Wednesday, November 29, 2006

"The Silver Bullet": American Solutions to Iraq's Civil War

By Richard Norman

In January 2002, Henry Kissinger looked forward to “Phase II” of the War on Terror and the toppling of Saddam Hussein. In an op-ed piece in the Washington Post, he argued that one of the most important requisites for success in Iraq was for the United States to carefully manage the post-Saddam political outcome.

Local opposition would in all likelihood be sustained by the Kurdish minority in the north and the Shiite minority in the south. But if we are to enlist the Sunni majority, which now dominates Iraq, in the overthrow of Saddam Hussein, we need to make clear that Iraq's disintegration is not the goal of American policy.

Dr. Kissinger’s advice might have been more useful had he known that the Shiite make up a 60% majority in Iraq—not a minority. (Of the 40% Sunni minority, as many as half are the placable Kurds). This op-ed is a perfect example of the blasé ignorance of Iraq that has characterized so much American pre- and post-invasion decision-making.

Such ignorance is still a large part of Washington's debate about Iraq. But it is now mixed with equal parts complacency and resignation. As both Sunni and Shiite positions become increasingly and irreversible entrenched, American pundits and politicians become more and more divorced from reality. They head to the safety of slogans and wildly generalized solutions.

This past Sunday's episode of Meet the Press (taking place in the shadow of the worst suicide bombing of the war) had many good examples of the complacency and resignation that has taken hold of American decision-makers.

Duncan Hunter, the outgoing Republican chairman of the House Armed Services Committee (and a candidate for president in 2008), suggested to the host, Tim Russert, that moving more Iraqi troops “into the fight” in order to provide them with combat experience is the solution to the security crisis in Baghdad and Anbar province. Congressman Ike Skelton (the incoming Democratic chairman of the House Armed Services Committee) has a plan to withdraw American troops to “Kuwait and Germany . . . and if you needed them for a very quick mission you could bring them back for another.”

There is nothing new about Hunter's suggestion. Training Iraqi security forces has been the policy of the U.S. military since the days of Paul Bremer. It has been increasingly unsuccessful despite renewed and redoubled effort. As recently as September 2005--back when there was no discussion of "civil war"--the readiness of Iraqi forces was already slipping with "the number of Iraqi army battalions that can fight insurgents without U.S. and coalition [help] dropping from three to one . . ." By February of this year, the number had dropped to zero where it still remains. This issue is essentially moot, however, as the Iraq military is not the main guarantor of security on a civic level--that responsibility belongs to the police who appear to have been significantly infiltrated by insurgents and extremists. As for Congressman Skelton's plan to withdraw American troops to Kuwait and Germany with the hope that Iraqi forces (both military and police) will suddenly take responsibility for public safety is as fantastic as Wolfowitz/Chalabi's idea that a healthy, democratic government would appear fully-formed from the ruins of Saddam's presidential palaces.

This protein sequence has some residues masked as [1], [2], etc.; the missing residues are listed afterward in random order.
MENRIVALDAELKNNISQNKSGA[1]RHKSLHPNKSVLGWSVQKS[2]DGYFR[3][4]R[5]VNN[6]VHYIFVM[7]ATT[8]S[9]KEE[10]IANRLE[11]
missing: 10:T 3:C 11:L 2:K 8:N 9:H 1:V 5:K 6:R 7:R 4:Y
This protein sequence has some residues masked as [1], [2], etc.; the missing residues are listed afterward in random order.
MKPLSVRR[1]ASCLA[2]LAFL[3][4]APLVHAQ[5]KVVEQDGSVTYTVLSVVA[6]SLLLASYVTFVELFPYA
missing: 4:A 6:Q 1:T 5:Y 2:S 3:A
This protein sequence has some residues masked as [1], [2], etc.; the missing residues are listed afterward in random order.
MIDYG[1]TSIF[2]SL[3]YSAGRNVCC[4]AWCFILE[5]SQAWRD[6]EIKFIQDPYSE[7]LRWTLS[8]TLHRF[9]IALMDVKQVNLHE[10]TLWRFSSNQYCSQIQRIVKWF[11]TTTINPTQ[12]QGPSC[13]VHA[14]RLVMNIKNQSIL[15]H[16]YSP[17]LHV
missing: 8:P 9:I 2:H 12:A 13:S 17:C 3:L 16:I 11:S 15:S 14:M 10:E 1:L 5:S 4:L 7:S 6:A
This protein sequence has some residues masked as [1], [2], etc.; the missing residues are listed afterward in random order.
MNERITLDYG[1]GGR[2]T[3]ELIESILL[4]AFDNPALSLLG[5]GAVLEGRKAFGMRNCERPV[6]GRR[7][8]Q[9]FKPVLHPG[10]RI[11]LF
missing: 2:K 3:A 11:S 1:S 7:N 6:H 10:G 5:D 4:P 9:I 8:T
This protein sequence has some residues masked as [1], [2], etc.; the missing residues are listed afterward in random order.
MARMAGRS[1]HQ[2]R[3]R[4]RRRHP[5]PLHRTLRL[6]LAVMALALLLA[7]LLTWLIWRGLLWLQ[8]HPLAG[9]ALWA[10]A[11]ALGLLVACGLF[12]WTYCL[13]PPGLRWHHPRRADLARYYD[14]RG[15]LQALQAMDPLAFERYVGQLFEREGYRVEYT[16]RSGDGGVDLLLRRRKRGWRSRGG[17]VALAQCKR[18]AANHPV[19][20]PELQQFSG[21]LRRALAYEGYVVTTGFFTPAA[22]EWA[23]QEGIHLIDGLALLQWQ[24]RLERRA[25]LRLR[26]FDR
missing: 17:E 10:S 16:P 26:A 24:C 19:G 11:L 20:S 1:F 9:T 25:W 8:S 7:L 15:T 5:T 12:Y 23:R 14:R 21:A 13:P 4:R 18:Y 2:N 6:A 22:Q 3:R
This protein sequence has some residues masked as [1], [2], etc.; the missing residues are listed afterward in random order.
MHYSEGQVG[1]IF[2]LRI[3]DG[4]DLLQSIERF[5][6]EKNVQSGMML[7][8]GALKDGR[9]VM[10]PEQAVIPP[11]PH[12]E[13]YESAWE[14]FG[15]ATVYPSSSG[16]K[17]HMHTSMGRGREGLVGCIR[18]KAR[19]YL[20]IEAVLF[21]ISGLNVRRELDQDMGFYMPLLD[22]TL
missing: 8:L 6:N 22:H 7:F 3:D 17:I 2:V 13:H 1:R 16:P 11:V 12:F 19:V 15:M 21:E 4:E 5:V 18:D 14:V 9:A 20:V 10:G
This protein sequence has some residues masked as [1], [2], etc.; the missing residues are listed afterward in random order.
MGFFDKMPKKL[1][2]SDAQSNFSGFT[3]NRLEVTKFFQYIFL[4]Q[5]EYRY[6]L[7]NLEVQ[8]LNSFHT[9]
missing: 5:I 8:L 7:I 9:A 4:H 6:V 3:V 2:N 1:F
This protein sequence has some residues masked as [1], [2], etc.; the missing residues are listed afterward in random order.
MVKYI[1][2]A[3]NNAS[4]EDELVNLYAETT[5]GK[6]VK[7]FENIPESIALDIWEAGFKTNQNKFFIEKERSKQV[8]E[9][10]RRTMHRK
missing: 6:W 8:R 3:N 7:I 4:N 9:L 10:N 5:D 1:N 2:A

The last few weeks have seen much criticism of Iraqi Prime Minister Nouri al-Maliki. (Indeed, the headline of today's Washington Post is "As Iraq Deteriorates, Iraqis Get More Blame"). A common question in Washington is one that Tim Russert blithely asks [Congressman Hunter], "Is Prime Minister Maliki afraid of Mr. Sadr? Why doesn’t he go in and just take apart his Shiite militia?"

The answer is: it's only ever that easy on TV. Prime Minister Maliki depends on Mr. Sadr for political support, Maliki’s constituency (and many of his ministers’) depends on the Mahdi army for security. Muqtada al-Sadr is not a weed to be toughly faced down and pulled out: he appears more and more to be the crown prince of Iraq. So long as the police are in shambles (if not a direct threat), many Shiites--especially those most disenfranchised--will look to Mr. Sadr for security. So long as Shiites constitute the majority in Iraq, Mr. Sadr will play a major role in Iraqi politics.

A Democratic-leaning retired general has this observation to make about Prime Minister Maliki:

[He] probably could, could cut 90 percent of the violence out if he could sit down and get all the different people together in Iraq and come to some very, very fundamental political decisions. Not military decisions, not security decisions, but political decisions. I don’t know if he can do this or if he’s the right man to do this.

True: if an Iraqi leader could sit down with every troublemaker in Iraq and give them what they wanted, all of the violence would end. Indeed, if such a UN Secretary-General existed, there would be peace on earth and good will for all. The chances of anyone playing this role is, as each group becomes more entrenched, fast approaching zero. It is vague, totally unrealistic talk like this that is increasingly characterizing American discussion of Iraq. Remove Maliki? He was the best possible option. Who would replace him? There is no Mandela in Iraq.

These half-baked ideas are indicative of how desperate the American government is becoming (as is the increasing "Blame the Iraqis" movement). It is very depressing.

Photo by Anders Brownworth